Redacción El País
The Uruguayan business sector and government agree that a "quite promising" future awaits the country in relation to the development of the second energy transition. Although there is awareness that the path is not free of economic, regulatory and even political challenges, they agree that the country must reach a consensus to make this a State policy.
"The future that awaits us seems to be quite promising. Uruguay is going to start going through a very interesting stage that will not be easy but neither was the first energy transition" and the country today "is already on the map of green hydrogen worldwide," said Fernando Schaich, founding partner of SEG Ingeniería and vice president of the Uruguayan-German Chamber of Commerce and Industry yesterday, while participating in the First Green Hydrogen Forum.
In his speech, Schaich mentioned the projects related to green hydrogen that have already been announced in Uruguay and said that these will be "next milestones" in order to advance in the country's second energy transition.
Although many aspects have yet to be defined, there are three green hydrogen projects that were announced by the business sector and government authorities. The first of them is Tambor Green Hydrogen Hub, a project of the company Enertrag and SEG Ingeniería that will consist of the production of 15,000 tons per year of green hydrogen.
The second refers to the pilot project H24U -winner of the Green Hydrogen Sectoral Fund of the Ministry of Industry, Energy and Mining (MIEM) and formed by the companies Saceem, CIR, Air Liquide and Fraylog-, which seeks to convert some 17 trucks of the forestry sector, which will switch from diesel to green hydrogen.
And thirdly, the project of HIF Global, a company selected by Ancap to produce 180,000 tons per year of synthetic fuels, from the capture of carbon dioxide from the combustion of biomass and distillation of alcohol from cereals from Alur in Paysandú, which also foresees the production of 100,000 tons of green hydrogen per year.
"That today Uruguay is talking about green hydrogen is a natural step in what has been its process of transformation of its electricity matrix", because it should be remembered that "10 or 15 years ago, we had four hydro and a thermal plant, while today we have a fully distributed generation of wind, solar, biomass, hydro and a thermal plant now in another place of combined cycle much more efficient," recalled yesterday María José González, coordinator of the green hydrogen project of the MIEM.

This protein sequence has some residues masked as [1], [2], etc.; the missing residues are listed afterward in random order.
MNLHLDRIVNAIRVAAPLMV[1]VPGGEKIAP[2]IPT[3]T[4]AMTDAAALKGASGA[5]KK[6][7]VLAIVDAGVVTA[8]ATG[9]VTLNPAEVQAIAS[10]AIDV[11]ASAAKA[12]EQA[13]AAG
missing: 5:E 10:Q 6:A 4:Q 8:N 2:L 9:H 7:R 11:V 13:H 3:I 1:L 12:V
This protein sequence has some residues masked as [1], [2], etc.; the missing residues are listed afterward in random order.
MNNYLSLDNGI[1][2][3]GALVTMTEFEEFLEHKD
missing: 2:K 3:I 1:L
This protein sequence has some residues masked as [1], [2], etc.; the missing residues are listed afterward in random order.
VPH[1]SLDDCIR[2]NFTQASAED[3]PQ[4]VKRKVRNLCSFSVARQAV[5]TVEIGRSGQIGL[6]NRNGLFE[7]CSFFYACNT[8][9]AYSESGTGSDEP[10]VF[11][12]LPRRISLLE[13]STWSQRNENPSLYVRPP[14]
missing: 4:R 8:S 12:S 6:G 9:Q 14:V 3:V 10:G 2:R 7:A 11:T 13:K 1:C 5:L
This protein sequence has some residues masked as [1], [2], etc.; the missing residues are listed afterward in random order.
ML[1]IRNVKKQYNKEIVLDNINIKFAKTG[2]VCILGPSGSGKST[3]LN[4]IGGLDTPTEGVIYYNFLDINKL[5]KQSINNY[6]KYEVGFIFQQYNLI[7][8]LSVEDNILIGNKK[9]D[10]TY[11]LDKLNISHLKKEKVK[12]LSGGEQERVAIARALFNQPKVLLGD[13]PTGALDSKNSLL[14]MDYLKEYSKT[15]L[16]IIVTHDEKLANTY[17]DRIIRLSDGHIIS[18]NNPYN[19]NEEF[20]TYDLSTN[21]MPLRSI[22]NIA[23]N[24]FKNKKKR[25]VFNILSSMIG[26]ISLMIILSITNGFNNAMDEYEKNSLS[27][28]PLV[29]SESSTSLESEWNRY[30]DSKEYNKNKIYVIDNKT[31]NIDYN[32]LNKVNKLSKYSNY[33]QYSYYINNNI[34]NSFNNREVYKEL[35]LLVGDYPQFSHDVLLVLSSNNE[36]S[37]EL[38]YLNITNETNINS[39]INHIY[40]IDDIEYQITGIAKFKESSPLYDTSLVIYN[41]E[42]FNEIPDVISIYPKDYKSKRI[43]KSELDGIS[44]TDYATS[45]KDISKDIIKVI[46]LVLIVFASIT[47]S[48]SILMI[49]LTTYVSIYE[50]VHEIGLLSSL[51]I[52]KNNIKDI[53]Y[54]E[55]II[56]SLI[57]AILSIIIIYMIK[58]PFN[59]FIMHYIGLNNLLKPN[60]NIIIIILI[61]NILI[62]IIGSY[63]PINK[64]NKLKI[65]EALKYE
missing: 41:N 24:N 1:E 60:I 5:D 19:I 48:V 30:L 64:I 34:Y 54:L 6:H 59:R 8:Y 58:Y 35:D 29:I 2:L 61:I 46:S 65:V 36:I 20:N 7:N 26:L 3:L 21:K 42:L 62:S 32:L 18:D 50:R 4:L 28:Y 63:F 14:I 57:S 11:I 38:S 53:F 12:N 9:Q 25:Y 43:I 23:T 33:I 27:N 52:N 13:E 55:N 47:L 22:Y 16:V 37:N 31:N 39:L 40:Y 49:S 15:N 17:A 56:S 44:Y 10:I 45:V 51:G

In her opinion, this first energy transition that the country "managed to make in a very short time", is what allows "today to be able to talk about green hydrogen", said the environmental advisor of the MIEM.
Conditions to take care of as a country
In terms of financing for this type of projects, the Guyer & Regules lawyer said that as a country at least three conditions must be taken care of that will be "essential" for when the need for financing actually materializes.
The first of these, he said, is the rule of law and compliance with the rules of the game. The second has to do with taking care of Uruguay's investment level.
"These are very capital-intensive projects, so without investment grade, I would almost say that this whole exercise is purely theoretical," said Mercant.
And thirdly, the lawyer said that it is "necessary" to maintain and continue accentuating the political consensus regarding the fundamental variables of these projects.
While there is consensus that Uruguay should take advantage of the potential of new renewable energies and products such as green hydrogen, private and public stakeholders also agree that the road ahead presents some challenges.
According to Juan Manuel Mercant, a lawyer and partner at Guyer & Regules, there is currently "a temporary tension" because the costs of these types of projects "may not be competitive today. However, he said that the actors involved "should ask themselves how these costs will evolve in the medium or long term", in order to know where the country will be when this demand is confirmed and exists.
"That is where the balance and tension lies, and I humbly believe that as a country we are handling it very well, in terms of trying to encourage, promote and prepare the ground for these projects, but also not committing scarce resources before their time," said Mercant.
However, the lawyer acknowledged that this tension and balance are "very difficult to maintain", because "to imagine that one has to make a decision today, when all the relevant variables are not in place and when it is not confirmed that there will be a buyer, is very difficult", he admitted.
In this sense, Mercant suggested managing this tension "with a lot of intelligence". This consists of "preparing the ground, dictating some legal norms that set certain rules of the game and regulating what can be done", however, he warned about the fact that the State grants subsidies for this type of projects. "We must be very careful not to get too far ahead in this process and commit resources that are scarce," he said.
Regarding the issues and challenges faced by these new projects, Fernando Jiménez de Aréchaga, lawyer and partner at Dentons Jiménez de Aréchaga, pointed out that in these cases "it is always important that there is a clear regulatory framework" and said that the other challenge has to do with the cost of these projects. "Companies have sustainability issues on their agenda and are willing to pay some surcharge to boost this industry, but that has a limit and promotion policies are needed" from the State, he said.